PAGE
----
Etymology
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Words related to existence

ex- 
word-forming element, in English meaning usually "out of, from," but also "upwards, completely, deprive of, without," and "former;" from Latin ex "out of, from within; from which time, since; according to; in regard to," from PIE *eghs "out" (source also of Gaulish ex-, Old Irish ess-, Old Church Slavonic izu, Russian iz). In some cases also from Greek cognate ex, ek. PIE *eghs had comparative form *eks-tero and superlative *eks-t(e)r-emo-. Often reduced to e- before -b-, -d-, -g-, consonantal -i-, -l-, -m-, -n-, -v- (as in elude, emerge, evaporate, etc.).
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*sta- 

*stā-, Proto-Indo-European root meaning "to stand, set down, make or be firm," with derivatives meaning "place or thing that is standing."

It forms all or part of: Afghanistan; Anastasia; apostasy; apostate; armistice; arrest; assist; astatic; astatine; Baluchistan; bedstead; circumstance; consist; constable; constant; constitute; contrast; cost; desist; destination; destine; destitute; diastase; distance; distant; ecstasy; epistasis; epistemology; establish; estaminet; estate; etagere; existence; extant; Hindustan; histidine; histo-; histogram; histology; histone; hypostasis; insist; instant; instauration; institute; interstice; isostasy; isostatic; Kazakhstan; metastasis; obstacle; obstetric; obstinate; oust; Pakistan; peristyle; persist; post (n.1) "timber set upright;" press (v.2) "force into service;" presto; prostate; prostitute; resist; rest (v.2) "to be left, remain;" restitution; restive; restore; shtetl; solstice; stable (adj.) "secure against falling;" stable (n.) "building for domestic animals;" stage; stalag; stalwart; stamen; -stan; stance; stanchion; stand; standard; stanza; stapes; starboard; stare decisis; stasis; -stat; stat; state (n.1) "circumstances, conditions;" stater; static; station; statistics; stator; statue; stature; status; statute; staunch; (adj.) "strong, substantial;" stay (v.1) "come to a halt, remain in place;" stay (n.2) "strong rope which supports a ship's mast;" stead; steed; steer (n.) "male beef cattle;" steer (v.) "guide the course of a vehicle;" stem (n.) "trunk of a plant;" stern (n.) "hind part of a ship;" stet; stoa; stoic; stool; store; stound; stow; stud (n.1) "nailhead, knob;" stud (n.2) "horse kept for breeding;" stylite; subsist; substance; substitute; substitution; superstition; system; Taurus; understand.

It is the hypothetical source of/evidence for its existence is provided by: Sanskrit tisthati "stands;" Avestan histaiti "to stand;" Persian -stan "country," literally "where one stands;" Greek histēmi "put, place, cause to stand; weigh," stasis "a standing still," statos "placed," stylos "pillar;" Latin sistere "stand still, stop, make stand, place, produce in court," status "manner, position, condition, attitude," stare "to stand," statio "station, post;" Lithuanian stojuos "I place myself," statau "I place;" Old Church Slavonic staja "place myself," stanu "position;" Gothic standan, Old English standan "to stand," stede "place;" Old Norse steði "anvil;" Old Irish sessam "the act of standing."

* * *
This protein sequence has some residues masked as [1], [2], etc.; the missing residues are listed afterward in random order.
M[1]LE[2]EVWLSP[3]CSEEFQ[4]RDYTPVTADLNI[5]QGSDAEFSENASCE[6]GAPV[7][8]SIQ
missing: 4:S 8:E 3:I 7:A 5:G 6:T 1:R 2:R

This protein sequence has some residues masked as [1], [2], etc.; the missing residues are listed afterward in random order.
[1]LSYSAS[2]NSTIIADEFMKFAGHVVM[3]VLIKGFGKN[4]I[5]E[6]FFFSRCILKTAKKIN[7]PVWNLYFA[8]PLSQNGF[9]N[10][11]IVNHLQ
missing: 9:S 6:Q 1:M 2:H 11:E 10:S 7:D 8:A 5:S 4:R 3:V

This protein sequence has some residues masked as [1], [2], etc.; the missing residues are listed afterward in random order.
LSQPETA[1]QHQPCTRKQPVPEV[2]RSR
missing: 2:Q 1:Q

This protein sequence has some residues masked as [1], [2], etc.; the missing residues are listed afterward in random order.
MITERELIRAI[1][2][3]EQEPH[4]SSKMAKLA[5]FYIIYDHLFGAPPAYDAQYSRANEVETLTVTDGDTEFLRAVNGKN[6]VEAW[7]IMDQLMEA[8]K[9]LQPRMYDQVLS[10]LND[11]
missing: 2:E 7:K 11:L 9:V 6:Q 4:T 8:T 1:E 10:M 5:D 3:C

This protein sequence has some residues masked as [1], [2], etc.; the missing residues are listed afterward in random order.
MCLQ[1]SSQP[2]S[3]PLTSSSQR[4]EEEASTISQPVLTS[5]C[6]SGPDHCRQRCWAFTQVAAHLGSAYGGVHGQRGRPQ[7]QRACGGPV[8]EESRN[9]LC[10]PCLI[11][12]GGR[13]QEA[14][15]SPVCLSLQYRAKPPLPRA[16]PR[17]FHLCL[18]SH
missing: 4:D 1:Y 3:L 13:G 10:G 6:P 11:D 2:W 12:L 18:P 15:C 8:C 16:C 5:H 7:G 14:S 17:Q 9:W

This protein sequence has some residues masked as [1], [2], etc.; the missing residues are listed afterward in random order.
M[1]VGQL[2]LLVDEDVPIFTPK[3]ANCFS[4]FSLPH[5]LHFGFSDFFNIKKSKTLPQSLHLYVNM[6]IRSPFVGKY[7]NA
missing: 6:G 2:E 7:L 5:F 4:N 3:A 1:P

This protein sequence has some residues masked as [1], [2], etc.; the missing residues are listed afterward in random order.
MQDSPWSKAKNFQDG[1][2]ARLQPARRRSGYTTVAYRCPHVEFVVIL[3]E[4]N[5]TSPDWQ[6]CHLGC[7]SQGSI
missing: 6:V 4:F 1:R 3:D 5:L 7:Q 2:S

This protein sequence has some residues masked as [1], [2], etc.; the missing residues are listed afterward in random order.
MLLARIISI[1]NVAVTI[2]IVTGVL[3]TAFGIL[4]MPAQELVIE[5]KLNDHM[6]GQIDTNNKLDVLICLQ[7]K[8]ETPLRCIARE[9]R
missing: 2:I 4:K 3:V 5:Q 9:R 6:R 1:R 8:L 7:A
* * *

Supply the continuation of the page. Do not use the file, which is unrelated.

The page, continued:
coexistence (n.)

also co-existence, mid-15c., "joint existence;" see co- + existence. As "peaceful relations between states of different ideologies," 1954, a Cold War term. Related: Coexistent.

exist (v.)

"to have actual being of any kind, actually be at a certain moment or throughout a certain period of time," c. 1600, from French exister (17c.), from Latin existere/exsistere "to step out, stand forth, emerge, appear; exist, be" (see existence). "The late appearance of the word is remarkable" [OED]. Middle English often used ibēn, ibeon (based on be) for "to exist."  Related: Existed; existing.

existent (adj.)

"existing, having existence," 1560s, a back-formation from existence, or else from Latin existentem/exsistentem (nominative existens/exsistens), present participle of existere/exsistere "to exist, be" (see existence).

existential (adj.)

1690s, "pertaining to existence," from Late Latin existentialis/exsistentialis, from existentia/exsistentia (see existence). As a term in logic, "expressing or stating the fact of existence," from 1819; in philosophy, from 1937, tracing back to the Danish works of Kierkegaard (see existentialism). Related: Existentially.

non-existence (n.)

also nonexistence, "absence of existence, the condition of not existing," 1640s; see non- + existence. Middle English in this sense had non-being (mid-15c.).

pre-existence (n.)

"existence previous to something else; existence in a previous state, as of the soul before its union with the body," 1650s, from pre- + existence.